DCSIMG

Analysis: Poll leaves independence vote in balance

A new poll has thrown the independence referendum debate in the balance. Picture: TSPL

A new poll has thrown the independence referendum debate in the balance. Picture: TSPL

  • by JOHN CURTICE
 

BOTH sides can take some comfort from our ICM poll today. For the Yes side there is the reassurance that things may not be so bad as suggested by some recent polls that put support for independence at below 30 per cent.

Our poll suggests it is above that psychologically important figure.

Indeed, once we strip out the don’t knows and the won’t says, our poll points to a Yes vote of 40 per cent, with 60 per cent saying No. While that means No are well ahead it also means the crucial 50 per cent mark does not look entirely out of the Yes side’s reach.

Moreover our poll points to one way in which Yes Scotland might hope to close the gap – by appealing to those who say they intend to vote No but would also like to see a lot more devolution.

No less than 41 per cent of those who currently say they expect to vote No would like the Scottish Parliament to be primarily responsible for taxation and welfare benefits in Scotland, that is “devo max”. And of this group of current No voters, over one in four say they might vote Yes or are uncertain what they would do if they were to come to the conclusion that the Scottish Parliament would not in fact get any more powers in the event of a No vote.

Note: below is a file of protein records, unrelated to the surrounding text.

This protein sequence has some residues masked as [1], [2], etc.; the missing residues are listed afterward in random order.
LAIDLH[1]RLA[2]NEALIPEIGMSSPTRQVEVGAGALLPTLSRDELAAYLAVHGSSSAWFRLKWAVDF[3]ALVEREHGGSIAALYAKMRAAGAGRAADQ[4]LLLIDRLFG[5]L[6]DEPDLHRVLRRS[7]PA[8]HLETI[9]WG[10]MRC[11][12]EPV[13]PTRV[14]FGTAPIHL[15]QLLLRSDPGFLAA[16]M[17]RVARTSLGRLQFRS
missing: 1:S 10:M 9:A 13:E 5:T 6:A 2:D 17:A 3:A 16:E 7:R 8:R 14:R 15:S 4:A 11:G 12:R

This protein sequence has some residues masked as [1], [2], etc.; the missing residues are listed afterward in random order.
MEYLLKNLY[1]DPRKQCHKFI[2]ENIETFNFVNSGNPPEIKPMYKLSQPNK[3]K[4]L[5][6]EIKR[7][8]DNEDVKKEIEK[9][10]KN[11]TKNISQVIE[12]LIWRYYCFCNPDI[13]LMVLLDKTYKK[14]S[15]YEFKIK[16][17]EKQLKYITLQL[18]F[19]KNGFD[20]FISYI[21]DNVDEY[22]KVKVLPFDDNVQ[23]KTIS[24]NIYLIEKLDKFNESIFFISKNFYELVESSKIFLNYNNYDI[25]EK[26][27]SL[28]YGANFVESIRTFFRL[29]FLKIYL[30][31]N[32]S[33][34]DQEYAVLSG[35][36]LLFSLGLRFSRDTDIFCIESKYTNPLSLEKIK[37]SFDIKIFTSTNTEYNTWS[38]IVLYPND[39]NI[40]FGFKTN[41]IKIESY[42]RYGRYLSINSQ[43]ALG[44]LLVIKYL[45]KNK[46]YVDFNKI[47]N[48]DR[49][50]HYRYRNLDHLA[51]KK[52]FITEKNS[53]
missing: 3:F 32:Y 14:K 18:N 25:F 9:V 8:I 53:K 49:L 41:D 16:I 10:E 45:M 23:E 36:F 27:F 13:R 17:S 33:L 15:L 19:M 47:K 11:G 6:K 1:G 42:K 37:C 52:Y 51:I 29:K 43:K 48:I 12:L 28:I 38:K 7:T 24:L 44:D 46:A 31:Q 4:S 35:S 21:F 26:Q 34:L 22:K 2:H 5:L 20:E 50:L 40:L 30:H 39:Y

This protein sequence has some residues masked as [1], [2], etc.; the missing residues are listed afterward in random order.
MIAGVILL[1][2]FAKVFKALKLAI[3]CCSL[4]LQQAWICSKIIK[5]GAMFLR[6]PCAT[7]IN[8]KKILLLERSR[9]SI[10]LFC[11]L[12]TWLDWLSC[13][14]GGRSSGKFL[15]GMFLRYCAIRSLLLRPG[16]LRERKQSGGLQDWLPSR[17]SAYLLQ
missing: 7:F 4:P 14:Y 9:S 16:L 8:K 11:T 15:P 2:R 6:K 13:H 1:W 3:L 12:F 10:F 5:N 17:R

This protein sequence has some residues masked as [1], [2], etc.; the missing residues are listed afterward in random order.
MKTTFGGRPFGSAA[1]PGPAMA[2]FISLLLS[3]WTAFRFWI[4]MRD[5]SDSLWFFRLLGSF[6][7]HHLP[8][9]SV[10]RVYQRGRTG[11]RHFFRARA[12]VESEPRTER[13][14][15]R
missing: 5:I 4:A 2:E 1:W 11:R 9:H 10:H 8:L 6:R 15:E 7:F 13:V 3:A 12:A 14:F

If these voters were to switch sides – or in the case of those who are unsure what they would do, abstain – then the Yes vote would increase from 40 per cent to 45 per cent. Although making a successful appeal to “devo maxers” may not be sufficient to take Alex Salmond across the winning line, it could take him half way there.

Meanwhile, for the No side the good news is that the suggestion made by another poll, commissioned by the SNP, that the Yes side might actually be narrowly ahead now very much looks like pie in the sky – neatly baked by posing some potentially leading questions before asking people how they proposed to vote.

At the same time, Better Together will note that the Yes vote appears to be softer than their own. No less than 29 per cent of those who currently say they will vote Yes admit they might yet change their mind. In contrast, just 16 per cent of No voters make the same admission. If just half of those uncertain Yes voters were to switch sides then Alex Salmond and his colleagues could lose by as much as two to one, a result that could see their hopes of independence kicked into some very long grass indeed.

Yet at the moment at least, both sides are struggling to make much impression on the balance of public opinion. The 60:40 reading in today’s poll is virtually identical to the average across all of the polls conducted as much as a year ago. The challenge facing both sides during the next 12 months is to find the decisive argument that so far has eluded them.

• John Curtice is Professor of Politics 
at Strathclyde University and 
Chief Commentator at www.whatscotlandthinks.org

 

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